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Bitcoin’s returns in 10 years trump Berkshire Hathaway’s returns since 1964

Akash Anand

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Bitcoin returns since inception has beaten Berkshire Hathaway's since Warren Buffet took reign
Source: Pixabay

One of the biggest struggles faced by Bitcoin and the rest of the cryptocurrency market has been to convince the mainstream ecosystem of its benefits and use-cases. One of the biggest naysayers of the cryptocurrency industry is Berkshire Hathaway CEO Warren Buffett, who once compared the world’s largest cryptocurrency to rat poison.

In an ironical twist of fate, analysis suggests that Bitcoin actually beat Berkshire Hathaway stocks in terms of returns and growth over the years. Buffett has been quite vocal about his Bitcoin criticisms, going on to state,

“It [Bitcoin] doesn’t do anything. It just sits there. It’s like a seashell or something, and that is not an investment to me. It’s a gambling device… there’s been a lot of frauds connected with it. There’s been disappearances, so there’s a lot lost on it. Bitcoin hasn’t produced anything.”

According to calculations, Berkshire Hathaway’s stocks have gone up by 997,900 percent since Buffett’s takeover in 1964. Bitcoin managed to steamroll this record in its decade-long existence, with the king coin growing by a whopping 720 million percent in 10 years. Bitcoin’s price was first released to the public on October 5, 2009 by the New Liberty standard, with a price of $0.0007. Users of the cryptocurrency who had bought the cryptocurrency in 2009 are the ones who became multi-millionaires and billionaires when BTC spiked to its highest point in 2017.

At the same time, Berkshire Hathaway was performing really well as a mainstream stock under Buffett’s watch. If one had invested $1000 when Buffett had taken over in 1964, it would have yielded returns of up to $10 million.

Warren Buffett was in the news recently after Justin Sun, Chief Executive Officer of the Tron Foundation, won a chance to have lunch with the financial tycoon. The charity dinner will be attended by Sun and seven other members chosen by the Tron CEO. Justin Sun has revealed that the dinner will be a great opportunity to change Buffett’s mind on crypto. He had said,

“I am pretty sure that Warren Buffett has been misled by the media.”





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Bitcoin

Bitcoin is an enterprise; its users are comparable to traditional shareholders, claims Goldmoney Founder

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Bitcoin: Age old discussion about Bitcoin being a commodity or security brought to life; Could it be a security?
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Bitcoin was conceived in the backdrop of banks bailouts and the 2008 financial crisis. The recession and the loss of faith in banking, financial institutions gave Bitcoin a platform to rescue the ones affected, giving them hope for a better financial system without the hassle of corrupt institutions. With the rise of Bitcoin’s fame, both in the darknet and in the mainstream, questions about its regulations had to arise.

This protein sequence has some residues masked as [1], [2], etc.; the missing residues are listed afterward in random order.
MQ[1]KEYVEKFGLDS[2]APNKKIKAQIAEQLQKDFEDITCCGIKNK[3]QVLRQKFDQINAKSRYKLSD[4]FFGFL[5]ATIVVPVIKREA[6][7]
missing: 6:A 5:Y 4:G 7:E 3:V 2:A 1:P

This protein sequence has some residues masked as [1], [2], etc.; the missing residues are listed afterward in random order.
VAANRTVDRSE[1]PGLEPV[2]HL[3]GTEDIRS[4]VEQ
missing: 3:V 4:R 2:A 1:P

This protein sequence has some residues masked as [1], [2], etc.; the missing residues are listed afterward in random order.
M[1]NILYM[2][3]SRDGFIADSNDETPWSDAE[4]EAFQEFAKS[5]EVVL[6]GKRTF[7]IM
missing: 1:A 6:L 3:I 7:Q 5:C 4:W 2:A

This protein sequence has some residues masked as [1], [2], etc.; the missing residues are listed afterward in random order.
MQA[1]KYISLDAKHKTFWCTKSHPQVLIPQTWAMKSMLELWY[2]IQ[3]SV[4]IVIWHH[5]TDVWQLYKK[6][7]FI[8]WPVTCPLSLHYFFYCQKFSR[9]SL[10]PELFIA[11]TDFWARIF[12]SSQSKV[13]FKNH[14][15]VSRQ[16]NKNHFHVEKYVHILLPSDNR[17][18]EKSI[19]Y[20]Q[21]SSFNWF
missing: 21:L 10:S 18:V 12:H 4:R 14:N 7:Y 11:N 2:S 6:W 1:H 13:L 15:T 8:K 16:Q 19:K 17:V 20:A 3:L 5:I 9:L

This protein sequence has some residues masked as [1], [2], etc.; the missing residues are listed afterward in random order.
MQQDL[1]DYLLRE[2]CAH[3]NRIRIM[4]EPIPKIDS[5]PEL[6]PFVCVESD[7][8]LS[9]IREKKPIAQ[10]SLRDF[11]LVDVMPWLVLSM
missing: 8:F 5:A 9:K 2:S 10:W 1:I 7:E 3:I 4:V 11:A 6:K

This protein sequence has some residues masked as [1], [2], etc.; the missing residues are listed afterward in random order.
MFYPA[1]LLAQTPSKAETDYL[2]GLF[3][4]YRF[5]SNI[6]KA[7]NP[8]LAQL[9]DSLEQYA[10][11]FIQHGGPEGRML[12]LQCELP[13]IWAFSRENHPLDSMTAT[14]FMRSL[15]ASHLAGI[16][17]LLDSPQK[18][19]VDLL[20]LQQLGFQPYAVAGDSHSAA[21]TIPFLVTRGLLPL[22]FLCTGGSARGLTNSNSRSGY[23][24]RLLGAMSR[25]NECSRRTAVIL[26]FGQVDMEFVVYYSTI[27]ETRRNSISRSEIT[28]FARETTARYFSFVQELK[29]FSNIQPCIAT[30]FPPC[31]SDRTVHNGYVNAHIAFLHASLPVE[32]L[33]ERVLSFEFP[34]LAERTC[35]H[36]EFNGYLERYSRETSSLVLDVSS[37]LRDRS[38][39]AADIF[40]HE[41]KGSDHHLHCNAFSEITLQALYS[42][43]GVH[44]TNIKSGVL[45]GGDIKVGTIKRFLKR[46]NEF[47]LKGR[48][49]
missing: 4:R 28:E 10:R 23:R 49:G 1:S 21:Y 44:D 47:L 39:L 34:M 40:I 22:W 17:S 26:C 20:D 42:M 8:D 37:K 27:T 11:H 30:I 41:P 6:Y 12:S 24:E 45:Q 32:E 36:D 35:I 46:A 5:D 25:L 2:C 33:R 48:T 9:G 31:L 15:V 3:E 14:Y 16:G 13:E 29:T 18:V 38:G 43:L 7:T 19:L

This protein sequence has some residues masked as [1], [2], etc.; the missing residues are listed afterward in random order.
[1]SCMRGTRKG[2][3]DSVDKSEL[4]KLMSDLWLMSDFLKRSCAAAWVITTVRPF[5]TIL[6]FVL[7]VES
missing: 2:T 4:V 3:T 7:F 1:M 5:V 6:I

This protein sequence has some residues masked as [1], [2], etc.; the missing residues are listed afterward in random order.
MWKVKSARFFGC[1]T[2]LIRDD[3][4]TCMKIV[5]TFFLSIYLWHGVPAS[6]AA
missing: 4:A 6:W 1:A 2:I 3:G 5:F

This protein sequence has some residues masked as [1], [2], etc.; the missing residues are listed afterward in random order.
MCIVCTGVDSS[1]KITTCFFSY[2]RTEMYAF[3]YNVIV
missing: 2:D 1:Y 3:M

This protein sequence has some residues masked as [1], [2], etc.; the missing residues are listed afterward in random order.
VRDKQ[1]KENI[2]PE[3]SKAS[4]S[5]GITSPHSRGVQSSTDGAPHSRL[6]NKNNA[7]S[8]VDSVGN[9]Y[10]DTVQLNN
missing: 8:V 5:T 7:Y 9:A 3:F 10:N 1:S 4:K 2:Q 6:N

The question was put to rest when the SEC/CFTC ruled Bitcoin as a commodity and taxed it. However, Goldmoney’s Roy Sebag brought this discussion up again recently in his tweet thread, where he said that Bitcoin as an enterprise is working towards its good, comparing its users to traditional “shareholders” among other things, while concluding that Bitcoin is a security. He tweeted,

“Is Bitcoin a security? <10 years old so regulators haven’t even had enough time to truly learn how it works (think Napster or Kazaa in early days). Miners are clearly issuing coins and responsible for governance, an absence of formal relations among them is irrelevant….”

In successive tweets, Sebag attributed miners with the role of “stewarding” the so-called enterprise. In return, these miners get paid in “direct fees” or in “share appreciation.” In Bitcoin’s case, it is the mining reward, which is “BTC”. Similarly, buyers are compared to “shareholders” with a common interest in the enterprise, i.e. profit. Sebag added,

“Coins trade at exchanges. The common enterprise is designed for the price appreciation of coin.”

Bitcoin could face a shutdown by the government, just like it did with big players in file sharing, said Sebag, who added that Bitcoin could also be interpreted as a security under the “34 act of the SEC.” The Goldmoney Founder concluded that “this realization rests on the belief that neither Bitcoin nor any common enterprise is truly decentralized.”

However, his inputs weren’t very well-received by many in the crypto-community. Casa’s CTO Jameson Lopp refuted Roy Sebag’s ideas, tweeting,

“Roy will believe what he wants to believe, though if he’s not actually participating in Bitcoin then his beliefs are irrelevant to its consensus formation.”





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